The functions of peat swamp forests rarely get the attention from researchers because the area is waterlogged, spongy, infertile, unstable and acidic. As such, it is an uneventful subject that will probably yield nothing more than what has been published in journals.
However, Wetland International, a non-governmental organisation, in its study of the peat swamp ecosystem in 2014, has proven that peat swamps offer diverse and often unique flora and fauna not found outside its environment.
A peat swamp acts like a massive sponge that absorbs excess rain, and this function alone is an important natural flood control. It also acts as a carbon sink that absorbs carbon dioxide, which, in turn, reduces the greenhouse effect.
These two functions alone should trigger the urgency to protect whatever pockets of peat swamp areas we have left in the country. Their devastation and loss to development, especially agriculture, could destroy the natural protection against floods and as carbon sinks
These aspects should not be overlooked by the government and relevant agencies, such as the Forestry, Fisheries and Environment departments.
Peat swamps’ importance as a stabiliser to the environment cannot be dismissed and deserves a second look by the authorities who could suggest measures to protect such areas from being disturbed by development.
In Marang and Kemaman, it was observed that large tracts of peat swamp areas have been converted for agricultural use and this development has destroyed the unique peat swamp flora and fauna.
The irony is that despite being infertile, the peat areas were still cleared for agriculture use.The peat soil nourished with fertilisers only adds to the destruction of the habitat as it leaches into the swamp and changes the water quality, which could kill the unique fauna dependent on the acidic nature of the water in the swamp.
The habitat is also threatened by draining of the peat swamp and clearing of the unique forest, which exposes the peat soil to direct sunlight, which often ignites fires in peat forests, contributing to the haze problem.
What is more saddening is that peat swamps are home to thousands of animals and plants, including many rare and critically endangered species under the International Union for Conservation of Nature (IUCN) red lists, whose habitats are threatened by deforestation.
Fish species, such as the rare and endangered Betta persephone and Betta coccina found in one peat swamp locality in Air Hitam, Johor, is facing extinction following the destruction of its habitat by land owners who converted the land to oil palm plantations.
The site at Air Hitam was the subject of two research programmes conducted by Wetland International to locate and identify rare and endemic fish species.Peat swamps also harbour a number of miniature fishes, including Paedocypris progenetica, the smallest known vertebrate, which was discovered by researchers in the swamps near Bukir Bauk, Dungun, in 2006.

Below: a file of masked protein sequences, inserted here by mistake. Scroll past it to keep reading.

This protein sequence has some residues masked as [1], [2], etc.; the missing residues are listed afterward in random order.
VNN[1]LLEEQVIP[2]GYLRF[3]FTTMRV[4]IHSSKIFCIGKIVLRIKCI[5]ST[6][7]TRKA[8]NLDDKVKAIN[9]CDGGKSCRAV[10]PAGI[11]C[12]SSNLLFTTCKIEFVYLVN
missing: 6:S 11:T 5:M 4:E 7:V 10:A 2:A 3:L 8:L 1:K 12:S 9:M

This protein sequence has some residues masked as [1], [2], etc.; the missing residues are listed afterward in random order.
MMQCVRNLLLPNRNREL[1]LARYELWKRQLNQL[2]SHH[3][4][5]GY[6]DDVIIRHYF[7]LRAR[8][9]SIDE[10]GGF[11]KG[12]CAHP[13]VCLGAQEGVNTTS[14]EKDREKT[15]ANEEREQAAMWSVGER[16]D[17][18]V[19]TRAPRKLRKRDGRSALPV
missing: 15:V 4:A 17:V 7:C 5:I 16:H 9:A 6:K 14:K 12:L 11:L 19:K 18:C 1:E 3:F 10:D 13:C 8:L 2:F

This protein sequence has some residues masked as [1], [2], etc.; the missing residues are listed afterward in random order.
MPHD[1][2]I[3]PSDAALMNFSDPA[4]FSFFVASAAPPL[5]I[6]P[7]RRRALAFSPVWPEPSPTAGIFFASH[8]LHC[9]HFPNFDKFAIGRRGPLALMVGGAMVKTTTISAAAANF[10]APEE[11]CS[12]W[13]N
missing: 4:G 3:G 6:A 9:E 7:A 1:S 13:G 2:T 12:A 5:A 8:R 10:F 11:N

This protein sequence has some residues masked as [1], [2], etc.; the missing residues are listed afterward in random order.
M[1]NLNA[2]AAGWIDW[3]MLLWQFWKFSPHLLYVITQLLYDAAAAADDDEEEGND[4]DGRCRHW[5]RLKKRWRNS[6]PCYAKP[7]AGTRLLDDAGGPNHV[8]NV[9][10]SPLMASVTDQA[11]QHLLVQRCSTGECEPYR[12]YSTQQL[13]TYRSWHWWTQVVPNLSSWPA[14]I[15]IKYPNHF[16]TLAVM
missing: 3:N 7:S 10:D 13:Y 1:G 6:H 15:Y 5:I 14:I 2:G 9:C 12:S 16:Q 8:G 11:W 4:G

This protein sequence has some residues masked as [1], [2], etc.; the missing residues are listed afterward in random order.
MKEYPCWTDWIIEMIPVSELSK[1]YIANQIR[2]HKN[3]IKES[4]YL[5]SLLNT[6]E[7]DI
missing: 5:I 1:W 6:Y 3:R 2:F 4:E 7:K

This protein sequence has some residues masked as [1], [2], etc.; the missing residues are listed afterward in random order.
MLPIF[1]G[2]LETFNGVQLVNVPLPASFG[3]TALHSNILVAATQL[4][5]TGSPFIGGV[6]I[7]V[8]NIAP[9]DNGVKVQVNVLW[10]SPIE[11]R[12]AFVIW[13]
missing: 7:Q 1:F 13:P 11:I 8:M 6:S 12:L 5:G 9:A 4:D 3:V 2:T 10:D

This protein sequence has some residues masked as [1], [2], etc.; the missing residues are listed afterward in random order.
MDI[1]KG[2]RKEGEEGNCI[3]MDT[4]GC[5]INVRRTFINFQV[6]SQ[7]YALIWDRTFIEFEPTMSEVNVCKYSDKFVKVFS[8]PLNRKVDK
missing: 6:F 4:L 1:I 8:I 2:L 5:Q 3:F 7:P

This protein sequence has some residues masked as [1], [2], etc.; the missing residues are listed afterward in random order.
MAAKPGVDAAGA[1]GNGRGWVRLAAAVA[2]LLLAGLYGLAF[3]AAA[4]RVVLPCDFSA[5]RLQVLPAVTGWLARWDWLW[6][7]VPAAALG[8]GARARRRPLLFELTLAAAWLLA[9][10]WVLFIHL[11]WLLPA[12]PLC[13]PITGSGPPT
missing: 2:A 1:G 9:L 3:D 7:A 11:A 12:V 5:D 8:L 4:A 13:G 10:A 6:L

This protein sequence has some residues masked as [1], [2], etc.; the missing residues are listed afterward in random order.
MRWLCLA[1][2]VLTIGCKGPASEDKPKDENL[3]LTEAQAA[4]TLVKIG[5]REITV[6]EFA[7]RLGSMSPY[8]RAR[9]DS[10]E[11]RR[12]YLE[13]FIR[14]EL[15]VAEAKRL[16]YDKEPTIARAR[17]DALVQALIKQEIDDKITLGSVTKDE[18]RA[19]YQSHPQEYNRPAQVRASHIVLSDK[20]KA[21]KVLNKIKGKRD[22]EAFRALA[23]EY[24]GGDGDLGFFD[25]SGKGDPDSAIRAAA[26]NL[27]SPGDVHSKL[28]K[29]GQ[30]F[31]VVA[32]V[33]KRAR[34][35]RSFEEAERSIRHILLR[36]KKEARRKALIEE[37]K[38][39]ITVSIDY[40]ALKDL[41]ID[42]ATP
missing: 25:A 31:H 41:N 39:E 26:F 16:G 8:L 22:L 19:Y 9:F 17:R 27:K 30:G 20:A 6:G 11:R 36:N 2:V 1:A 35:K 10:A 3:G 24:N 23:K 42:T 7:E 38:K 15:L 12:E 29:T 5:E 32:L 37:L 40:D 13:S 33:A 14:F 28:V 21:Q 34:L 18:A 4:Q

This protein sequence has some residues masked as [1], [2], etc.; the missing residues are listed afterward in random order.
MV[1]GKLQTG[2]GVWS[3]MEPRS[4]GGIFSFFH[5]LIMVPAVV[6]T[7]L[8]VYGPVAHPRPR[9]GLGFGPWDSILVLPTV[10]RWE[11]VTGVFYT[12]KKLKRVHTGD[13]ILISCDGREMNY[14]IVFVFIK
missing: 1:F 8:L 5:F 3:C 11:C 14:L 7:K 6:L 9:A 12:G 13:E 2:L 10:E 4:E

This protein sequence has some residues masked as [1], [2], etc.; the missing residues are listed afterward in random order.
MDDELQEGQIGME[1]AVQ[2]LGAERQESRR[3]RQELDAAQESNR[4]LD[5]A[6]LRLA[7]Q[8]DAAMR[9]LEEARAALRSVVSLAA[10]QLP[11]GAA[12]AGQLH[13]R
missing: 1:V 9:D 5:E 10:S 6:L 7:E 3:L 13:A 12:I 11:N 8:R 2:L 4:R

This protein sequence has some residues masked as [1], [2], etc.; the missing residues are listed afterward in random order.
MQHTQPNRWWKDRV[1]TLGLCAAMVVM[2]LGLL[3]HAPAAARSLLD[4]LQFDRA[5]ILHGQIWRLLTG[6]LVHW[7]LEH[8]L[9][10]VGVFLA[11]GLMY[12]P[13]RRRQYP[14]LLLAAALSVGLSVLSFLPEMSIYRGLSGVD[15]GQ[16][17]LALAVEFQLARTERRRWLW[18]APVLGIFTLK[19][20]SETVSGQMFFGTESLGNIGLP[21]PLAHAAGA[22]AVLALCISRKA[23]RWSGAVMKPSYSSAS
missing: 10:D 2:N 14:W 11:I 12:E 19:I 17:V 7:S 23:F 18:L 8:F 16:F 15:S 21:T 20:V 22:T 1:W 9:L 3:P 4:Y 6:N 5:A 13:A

The small pocket of peat swamp in Bukit Bauk was saved from destruction following its declaration as an urban jungle by former Terengganu menteri besar Datuk Seri Idris Jusoh in 2006.However, not many people know that 80 of the 219 fish species in the country are restricted to this ecosystem and 31 species are endemic to the peat swamp forest ecosystem in single locations, which means the species are not found elsewhere.
Peat swamp forests are also home to other endangered species, such as tigers, Malayan tapirs, clouded leopards, Asian elephants and Sumatran rhinoceroses. The Sumatran rhinoceros is already on the brink of extinction.The habitat loss for these animals can also be seen in the peat swamps in Kuala Selangor that have been cleared for oil palm plantations.
The survival of ornamental fish species in this location, such as Channa bankanensis and Licorice gourami, depends on efforts to protect its habitat.
Ichthyologists are alarmed at the rate of destruction of peat swamp forests and predict a bleak future for the survival of rare and unique flora and fauna in such environments.
Even with research findings on the diversity and uniqueness of the habitats, including warnings about its future and calls for intervention by the authorities to protect it, ichthyologists can do little to save the endangered fish species.
Maybe it is time for the authorities to consider gazetting buffer zones to protect peat swamp ecosystems. The least that can be done is to introduce clear policies and educate land owners to instil a sense of awareness on the fragility of the peat swamp ecosystem.
Rosli Zakaria is NST’s Specialist Writer based in Terengganu. He is an environmentalist and enjoys capturing the beauty of flora and fauna in their fragile environment. He draws his inspiration from cross-country drives on and off-road adventures
Read More : http://www.nst.com.my/news/2016/09/175651/protect-our-peat-swamps